Teaching Mands to Older Adults with Dementia
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Millions of Americans are diagnosed with dementia, and that number is only expected to rise. The diagnosis of dementia comes with impairments, especially in language. Furthermore, dementia-related functional declines appear to be moderated by environmental variables (Alzheimer’s Association, Alzheimer’s & Dementia: The Journal of the Alzheimer’s Association 8:131–168 2012; American Psychiatric Association, 2000; Engelman et al., Journal of Applied Behavior Analysis 32:107–110, 1999; Engelman et al., Journal of Applied Behavior Analysis 36:129–132, 2003) Traditional language tests are not likely to assess or inform treatment for deficits in manding (Esch et al., The Journal of Speech-Language Pathology and Applied Behavior Analysis 5:166–191, 2010), and the mand is a verbal operant about which little is known among this population. The current study evaluated whether contriving an establishing operation within a preferred activity using a prompt-probe intermix procedure and a transfer of stimulus control procedure was effective in establishing mands in older adults with dementia. The procedure was demonstrated to be effective with one participant, but results were inconsistent with the second participant. Modifications were made throughout training for both participants, showing the importance of individualizing interventions.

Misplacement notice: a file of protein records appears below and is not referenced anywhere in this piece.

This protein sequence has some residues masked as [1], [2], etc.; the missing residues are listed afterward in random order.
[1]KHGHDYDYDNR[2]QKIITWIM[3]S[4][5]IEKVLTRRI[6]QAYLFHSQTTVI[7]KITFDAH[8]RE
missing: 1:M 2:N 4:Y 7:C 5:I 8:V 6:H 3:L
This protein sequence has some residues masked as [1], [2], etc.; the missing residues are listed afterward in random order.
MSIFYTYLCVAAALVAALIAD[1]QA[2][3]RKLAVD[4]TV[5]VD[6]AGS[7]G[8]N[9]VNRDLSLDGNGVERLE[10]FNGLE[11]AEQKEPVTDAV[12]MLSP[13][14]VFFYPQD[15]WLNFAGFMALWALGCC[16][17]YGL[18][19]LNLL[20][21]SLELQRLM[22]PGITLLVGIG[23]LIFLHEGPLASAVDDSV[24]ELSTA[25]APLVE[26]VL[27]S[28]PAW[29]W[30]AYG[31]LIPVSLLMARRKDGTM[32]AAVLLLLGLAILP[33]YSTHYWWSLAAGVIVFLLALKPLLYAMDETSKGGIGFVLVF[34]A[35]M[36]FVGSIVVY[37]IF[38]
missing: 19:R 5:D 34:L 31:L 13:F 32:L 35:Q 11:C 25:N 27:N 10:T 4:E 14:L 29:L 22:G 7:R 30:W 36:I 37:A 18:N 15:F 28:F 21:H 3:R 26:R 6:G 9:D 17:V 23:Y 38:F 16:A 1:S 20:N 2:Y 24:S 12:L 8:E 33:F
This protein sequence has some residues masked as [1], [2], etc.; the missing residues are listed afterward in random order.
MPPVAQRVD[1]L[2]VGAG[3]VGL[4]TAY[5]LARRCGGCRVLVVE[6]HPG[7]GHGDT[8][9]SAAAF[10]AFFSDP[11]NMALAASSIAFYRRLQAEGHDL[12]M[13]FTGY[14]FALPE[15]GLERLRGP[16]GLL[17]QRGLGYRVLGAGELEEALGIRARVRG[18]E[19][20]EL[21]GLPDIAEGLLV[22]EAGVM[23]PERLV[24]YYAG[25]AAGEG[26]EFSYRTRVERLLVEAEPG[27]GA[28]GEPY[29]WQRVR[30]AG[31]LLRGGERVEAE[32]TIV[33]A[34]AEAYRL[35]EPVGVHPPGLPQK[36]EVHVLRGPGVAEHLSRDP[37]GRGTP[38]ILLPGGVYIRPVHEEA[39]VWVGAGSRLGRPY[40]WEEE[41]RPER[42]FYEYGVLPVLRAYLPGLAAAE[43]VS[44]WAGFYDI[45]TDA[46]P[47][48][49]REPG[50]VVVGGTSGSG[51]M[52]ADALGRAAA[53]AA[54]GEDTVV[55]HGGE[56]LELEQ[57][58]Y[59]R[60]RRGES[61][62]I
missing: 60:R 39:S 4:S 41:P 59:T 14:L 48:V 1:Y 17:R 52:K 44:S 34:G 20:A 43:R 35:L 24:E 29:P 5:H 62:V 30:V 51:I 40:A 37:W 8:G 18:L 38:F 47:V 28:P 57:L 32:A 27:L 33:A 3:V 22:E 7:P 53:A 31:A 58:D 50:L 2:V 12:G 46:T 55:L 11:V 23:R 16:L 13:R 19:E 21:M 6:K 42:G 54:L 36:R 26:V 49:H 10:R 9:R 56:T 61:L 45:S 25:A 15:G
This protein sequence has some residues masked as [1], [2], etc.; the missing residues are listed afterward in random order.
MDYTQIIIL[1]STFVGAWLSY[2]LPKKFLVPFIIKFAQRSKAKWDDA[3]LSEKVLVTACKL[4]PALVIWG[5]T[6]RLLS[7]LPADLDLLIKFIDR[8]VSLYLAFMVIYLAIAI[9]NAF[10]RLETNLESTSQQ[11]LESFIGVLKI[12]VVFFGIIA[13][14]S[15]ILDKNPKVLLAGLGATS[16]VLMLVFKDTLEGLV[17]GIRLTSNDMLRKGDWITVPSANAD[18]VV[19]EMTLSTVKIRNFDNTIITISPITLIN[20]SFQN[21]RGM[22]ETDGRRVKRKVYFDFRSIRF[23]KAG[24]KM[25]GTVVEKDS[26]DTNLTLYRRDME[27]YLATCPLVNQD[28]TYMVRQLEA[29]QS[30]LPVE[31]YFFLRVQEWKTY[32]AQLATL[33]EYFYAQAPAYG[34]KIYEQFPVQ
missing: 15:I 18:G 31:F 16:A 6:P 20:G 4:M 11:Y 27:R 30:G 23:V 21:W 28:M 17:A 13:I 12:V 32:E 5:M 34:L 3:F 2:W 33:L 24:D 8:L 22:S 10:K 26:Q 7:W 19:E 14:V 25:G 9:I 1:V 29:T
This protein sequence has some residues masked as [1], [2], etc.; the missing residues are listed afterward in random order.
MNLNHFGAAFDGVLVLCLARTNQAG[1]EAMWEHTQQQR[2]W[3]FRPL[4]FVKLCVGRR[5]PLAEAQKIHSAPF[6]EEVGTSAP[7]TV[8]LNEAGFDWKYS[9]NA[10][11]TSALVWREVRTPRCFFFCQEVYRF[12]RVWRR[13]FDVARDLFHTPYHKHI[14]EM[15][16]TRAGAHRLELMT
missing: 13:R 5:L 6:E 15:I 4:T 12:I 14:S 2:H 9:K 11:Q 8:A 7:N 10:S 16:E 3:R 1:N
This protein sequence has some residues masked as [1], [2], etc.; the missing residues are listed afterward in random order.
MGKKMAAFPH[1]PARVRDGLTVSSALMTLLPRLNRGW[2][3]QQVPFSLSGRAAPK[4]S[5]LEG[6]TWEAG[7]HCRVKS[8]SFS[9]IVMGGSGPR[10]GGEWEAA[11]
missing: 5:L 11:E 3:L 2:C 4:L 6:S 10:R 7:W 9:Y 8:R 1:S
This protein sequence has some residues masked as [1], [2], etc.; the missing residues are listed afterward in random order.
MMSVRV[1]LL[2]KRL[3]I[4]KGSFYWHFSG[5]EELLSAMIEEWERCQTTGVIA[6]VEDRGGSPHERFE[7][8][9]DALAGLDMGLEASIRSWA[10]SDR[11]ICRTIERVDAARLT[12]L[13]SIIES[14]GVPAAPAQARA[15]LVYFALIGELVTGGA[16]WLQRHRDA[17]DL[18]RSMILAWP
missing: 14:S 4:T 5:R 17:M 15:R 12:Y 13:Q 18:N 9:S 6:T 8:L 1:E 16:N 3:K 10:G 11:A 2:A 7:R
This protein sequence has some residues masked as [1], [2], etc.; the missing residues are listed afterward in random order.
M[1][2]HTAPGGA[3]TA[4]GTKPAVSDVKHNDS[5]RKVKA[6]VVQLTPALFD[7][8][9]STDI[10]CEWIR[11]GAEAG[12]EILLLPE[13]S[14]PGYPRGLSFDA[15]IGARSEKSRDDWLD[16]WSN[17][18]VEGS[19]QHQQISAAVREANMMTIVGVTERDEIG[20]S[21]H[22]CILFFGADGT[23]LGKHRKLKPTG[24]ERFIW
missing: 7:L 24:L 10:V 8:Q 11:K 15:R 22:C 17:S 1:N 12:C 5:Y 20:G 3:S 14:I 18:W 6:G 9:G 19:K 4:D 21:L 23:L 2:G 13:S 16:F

KeywordsMands Dementia Older adults Verbal behavior
The authors thank Sarah Lechago for her invaluable suggestions in the formation of this study and Elizabeth Rossiaky for her help with data collection.
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